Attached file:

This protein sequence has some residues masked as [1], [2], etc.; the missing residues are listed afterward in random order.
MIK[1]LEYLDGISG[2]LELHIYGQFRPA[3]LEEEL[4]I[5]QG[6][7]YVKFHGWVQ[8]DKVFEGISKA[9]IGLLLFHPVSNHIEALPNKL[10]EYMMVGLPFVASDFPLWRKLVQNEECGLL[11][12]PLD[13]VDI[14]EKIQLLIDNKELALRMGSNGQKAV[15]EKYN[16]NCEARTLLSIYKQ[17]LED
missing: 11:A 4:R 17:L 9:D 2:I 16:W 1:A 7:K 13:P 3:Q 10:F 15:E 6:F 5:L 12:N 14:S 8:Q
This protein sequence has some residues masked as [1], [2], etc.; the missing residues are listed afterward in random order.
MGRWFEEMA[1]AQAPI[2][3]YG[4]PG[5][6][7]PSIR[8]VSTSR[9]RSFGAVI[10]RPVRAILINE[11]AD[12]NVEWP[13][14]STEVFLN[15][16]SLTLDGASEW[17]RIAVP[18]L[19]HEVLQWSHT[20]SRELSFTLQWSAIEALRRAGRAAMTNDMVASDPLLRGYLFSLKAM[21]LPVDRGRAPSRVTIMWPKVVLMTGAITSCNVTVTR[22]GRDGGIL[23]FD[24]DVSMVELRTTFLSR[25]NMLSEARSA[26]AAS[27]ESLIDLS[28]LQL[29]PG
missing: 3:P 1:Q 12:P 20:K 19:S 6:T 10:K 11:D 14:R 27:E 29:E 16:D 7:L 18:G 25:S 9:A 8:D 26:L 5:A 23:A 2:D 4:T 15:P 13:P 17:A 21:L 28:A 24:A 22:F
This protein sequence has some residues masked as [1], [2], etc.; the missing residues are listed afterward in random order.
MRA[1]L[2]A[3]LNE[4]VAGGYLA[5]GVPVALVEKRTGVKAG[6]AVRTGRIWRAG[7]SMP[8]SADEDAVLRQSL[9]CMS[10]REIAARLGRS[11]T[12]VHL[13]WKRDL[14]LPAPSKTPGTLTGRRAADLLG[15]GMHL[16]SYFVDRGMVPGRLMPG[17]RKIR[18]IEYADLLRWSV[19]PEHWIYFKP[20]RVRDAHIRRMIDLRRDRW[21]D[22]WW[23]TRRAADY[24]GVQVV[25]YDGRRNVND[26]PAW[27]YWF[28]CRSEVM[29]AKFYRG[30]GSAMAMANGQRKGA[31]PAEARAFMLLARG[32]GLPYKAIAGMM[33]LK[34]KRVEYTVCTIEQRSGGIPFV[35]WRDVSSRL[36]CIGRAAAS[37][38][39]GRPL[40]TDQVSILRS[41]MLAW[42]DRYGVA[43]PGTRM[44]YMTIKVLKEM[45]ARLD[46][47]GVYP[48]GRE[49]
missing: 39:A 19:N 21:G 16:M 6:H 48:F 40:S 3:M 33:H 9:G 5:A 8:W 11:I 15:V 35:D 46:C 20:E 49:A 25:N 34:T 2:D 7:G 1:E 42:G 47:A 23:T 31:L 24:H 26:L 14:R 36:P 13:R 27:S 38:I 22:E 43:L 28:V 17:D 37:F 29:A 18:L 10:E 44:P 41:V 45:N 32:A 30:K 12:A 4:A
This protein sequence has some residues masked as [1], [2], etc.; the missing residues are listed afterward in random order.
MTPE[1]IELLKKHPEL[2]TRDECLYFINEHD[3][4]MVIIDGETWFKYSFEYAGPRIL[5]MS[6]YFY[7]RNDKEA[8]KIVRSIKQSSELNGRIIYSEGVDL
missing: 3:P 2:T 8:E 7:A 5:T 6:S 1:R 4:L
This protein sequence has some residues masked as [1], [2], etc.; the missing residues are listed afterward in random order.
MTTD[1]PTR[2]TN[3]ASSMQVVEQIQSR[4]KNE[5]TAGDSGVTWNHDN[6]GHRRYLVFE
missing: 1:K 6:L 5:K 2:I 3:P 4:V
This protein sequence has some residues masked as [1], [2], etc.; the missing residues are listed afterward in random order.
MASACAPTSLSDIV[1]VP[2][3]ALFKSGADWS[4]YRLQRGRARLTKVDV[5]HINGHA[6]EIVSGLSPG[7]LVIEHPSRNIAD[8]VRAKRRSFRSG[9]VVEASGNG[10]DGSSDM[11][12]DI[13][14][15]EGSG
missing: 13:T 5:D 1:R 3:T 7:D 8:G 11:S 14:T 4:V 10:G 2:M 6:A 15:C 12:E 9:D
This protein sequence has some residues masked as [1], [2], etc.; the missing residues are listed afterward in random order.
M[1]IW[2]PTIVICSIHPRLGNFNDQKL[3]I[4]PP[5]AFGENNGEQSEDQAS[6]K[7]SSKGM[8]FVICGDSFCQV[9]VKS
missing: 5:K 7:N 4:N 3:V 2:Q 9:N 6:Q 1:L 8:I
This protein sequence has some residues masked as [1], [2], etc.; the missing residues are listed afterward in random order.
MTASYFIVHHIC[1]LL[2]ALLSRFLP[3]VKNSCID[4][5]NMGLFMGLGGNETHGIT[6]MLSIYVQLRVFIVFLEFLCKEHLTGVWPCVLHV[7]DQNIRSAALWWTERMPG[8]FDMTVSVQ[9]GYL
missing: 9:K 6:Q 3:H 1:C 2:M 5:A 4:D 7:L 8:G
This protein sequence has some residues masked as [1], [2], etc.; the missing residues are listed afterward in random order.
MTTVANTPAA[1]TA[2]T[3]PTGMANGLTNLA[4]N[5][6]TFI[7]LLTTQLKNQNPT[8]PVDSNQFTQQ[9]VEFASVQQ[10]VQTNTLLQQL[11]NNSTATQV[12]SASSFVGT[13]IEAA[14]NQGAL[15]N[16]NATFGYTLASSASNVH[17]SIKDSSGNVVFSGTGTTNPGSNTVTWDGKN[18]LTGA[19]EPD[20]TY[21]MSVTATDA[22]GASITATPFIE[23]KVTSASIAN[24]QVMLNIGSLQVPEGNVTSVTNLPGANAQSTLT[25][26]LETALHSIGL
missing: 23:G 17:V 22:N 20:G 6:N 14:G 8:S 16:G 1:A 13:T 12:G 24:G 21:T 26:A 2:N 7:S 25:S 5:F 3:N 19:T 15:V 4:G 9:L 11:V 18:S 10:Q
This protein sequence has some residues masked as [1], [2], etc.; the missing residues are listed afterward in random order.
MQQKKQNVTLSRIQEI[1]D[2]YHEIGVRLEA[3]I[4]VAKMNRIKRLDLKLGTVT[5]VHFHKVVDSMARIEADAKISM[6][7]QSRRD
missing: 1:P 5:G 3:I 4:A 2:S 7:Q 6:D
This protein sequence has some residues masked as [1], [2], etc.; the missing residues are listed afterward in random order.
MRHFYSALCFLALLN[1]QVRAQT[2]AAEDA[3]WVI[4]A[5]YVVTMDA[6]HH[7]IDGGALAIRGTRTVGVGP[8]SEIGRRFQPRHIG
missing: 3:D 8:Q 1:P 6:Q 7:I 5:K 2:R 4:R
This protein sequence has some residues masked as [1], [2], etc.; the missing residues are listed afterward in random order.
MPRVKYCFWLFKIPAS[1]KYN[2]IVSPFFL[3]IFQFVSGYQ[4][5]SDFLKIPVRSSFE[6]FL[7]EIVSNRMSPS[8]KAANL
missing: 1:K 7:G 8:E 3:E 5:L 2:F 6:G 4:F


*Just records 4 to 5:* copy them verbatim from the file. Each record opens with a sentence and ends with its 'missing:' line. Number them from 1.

This protein sequence has some residues masked as [1], [2], etc.; the missing residues are listed afterward in random order.
MTPE[1]IELLKKHPEL[2]TRDECLYFINEHD[3][4]MVIIDGETWFKYSFEYAGPRIL[5]MS[6]YFY[7]RNDKEA[8]KIVRSIKQSSELNGRIIYSEGVDL
missing: 3:P 2:T 8:E 7:A 5:T 6:S 1:R 4:L
This protein sequence has some residues masked as [1], [2], etc.; the missing residues are listed afterward in random order.
MTTD[1]PTR[2]TN[3]ASSMQVVEQIQSR[4]KNE[5]TAGDSGVTWNHDN[6]GHRRYLVFE
missing: 1:K 6:L 5:K 2:I 3:P 4:V